Gambaro Essay

771 Words4 Pages
Gambaro achieves the alienation of the audience through their ability to grasp agency in the setting of the theatre. In scene thirteen, four men enter a adjacent room and close the door. An actor pretending to be part of audience opens door. Soon after doing so, he is hit over the head, falling down unconscious. The guide leaning over him says, “Why did he butt in? I’m the guide here! … If he was part of the audience, why did he make like an actor?” (111). The audience doesn’t know that the person who stepped out is an actor, but the guide knows because the guide is also part of the production. The guide’s hidden message provokes the audience to think about why would someone who is just like them, a middle-class American who was expecting to get something out of the…show more content…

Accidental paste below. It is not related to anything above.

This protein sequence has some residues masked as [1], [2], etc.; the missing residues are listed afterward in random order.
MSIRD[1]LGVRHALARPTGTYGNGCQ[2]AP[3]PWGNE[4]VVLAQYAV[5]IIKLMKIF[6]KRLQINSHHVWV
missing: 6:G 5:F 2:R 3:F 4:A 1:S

In Brecht’s essay “The Modern Theatre is the Epic Theatre,” he explains how “once out of the cloakroom [the audience] take their seats with the bearing of kings” (39). The audience expects to have the production cater to them, and as a paying audience they expect nothing less. Consequently, the production puts the audience out of their comfort zone, because the performance on longer caters to their aesthetic needs. The audience feels even more out of sorts because the experience is not artistically executed to appeal to them. The guide plays off of the fear of the middle-class audience, specifically their fear of standing out. He essentially says, see what happens when you don’t follow the leaders and those who have agency. The guide presents the idea of them being alienated from the rest of the spectators if they were to interject in the violence that was happening in each of the rooms. He raises the question of who is in control and how much authority the audience actually has over the production and the people in the

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